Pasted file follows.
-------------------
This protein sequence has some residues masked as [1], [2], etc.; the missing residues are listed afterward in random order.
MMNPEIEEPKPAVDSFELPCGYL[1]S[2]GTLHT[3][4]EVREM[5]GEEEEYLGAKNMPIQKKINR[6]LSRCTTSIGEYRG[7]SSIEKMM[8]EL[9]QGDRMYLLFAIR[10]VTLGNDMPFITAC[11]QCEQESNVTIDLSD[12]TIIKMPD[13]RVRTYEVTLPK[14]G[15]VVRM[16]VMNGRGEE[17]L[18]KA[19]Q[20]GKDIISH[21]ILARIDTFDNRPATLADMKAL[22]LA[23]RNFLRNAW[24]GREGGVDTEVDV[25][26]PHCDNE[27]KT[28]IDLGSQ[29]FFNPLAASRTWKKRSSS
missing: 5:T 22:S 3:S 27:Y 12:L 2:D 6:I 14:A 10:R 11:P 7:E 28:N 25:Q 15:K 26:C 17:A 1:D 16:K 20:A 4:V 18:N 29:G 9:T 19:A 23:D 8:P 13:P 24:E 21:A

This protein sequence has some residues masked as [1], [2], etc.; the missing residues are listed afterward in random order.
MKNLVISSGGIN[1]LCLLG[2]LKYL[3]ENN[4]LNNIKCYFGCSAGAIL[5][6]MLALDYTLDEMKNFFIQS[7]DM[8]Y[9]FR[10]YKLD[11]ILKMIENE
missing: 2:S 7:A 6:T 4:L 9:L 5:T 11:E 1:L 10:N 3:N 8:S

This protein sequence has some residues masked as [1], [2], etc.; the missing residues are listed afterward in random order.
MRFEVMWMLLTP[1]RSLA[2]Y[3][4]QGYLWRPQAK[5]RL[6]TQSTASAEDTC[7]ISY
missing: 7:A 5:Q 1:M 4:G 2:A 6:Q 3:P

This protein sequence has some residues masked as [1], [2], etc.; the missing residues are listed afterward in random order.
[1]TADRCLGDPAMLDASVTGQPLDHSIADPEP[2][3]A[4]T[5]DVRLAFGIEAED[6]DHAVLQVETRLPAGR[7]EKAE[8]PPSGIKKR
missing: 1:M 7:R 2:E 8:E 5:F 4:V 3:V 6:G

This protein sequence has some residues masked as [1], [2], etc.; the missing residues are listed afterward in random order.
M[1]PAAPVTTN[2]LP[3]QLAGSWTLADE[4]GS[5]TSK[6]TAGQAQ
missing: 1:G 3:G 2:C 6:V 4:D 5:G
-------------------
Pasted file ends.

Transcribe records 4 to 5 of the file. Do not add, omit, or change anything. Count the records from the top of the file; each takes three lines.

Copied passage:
This protein sequence has some residues masked as [1], [2], etc.; the missing residues are listed afterward in random order.
[1]TADRCLGDPAMLDASVTGQPLDHSIADPEP[2][3]A[4]T[5]DVRLAFGIEAED[6]DHAVLQVETRLPAGR[7]EKAE[8]PPSGIKKR
missing: 1:M 7:R 2:E 8:E 5:F 4:V 3:V 6:G

This protein sequence has some residues masked as [1], [2], etc.; the missing residues are listed afterward in random order.
M[1]PAAPVTTN[2]LP[3]QLAGSWTLADE[4]GS[5]TSK[6]TAGQAQ
missing: 1:G 3:G 2:C 6:V 4:D 5:G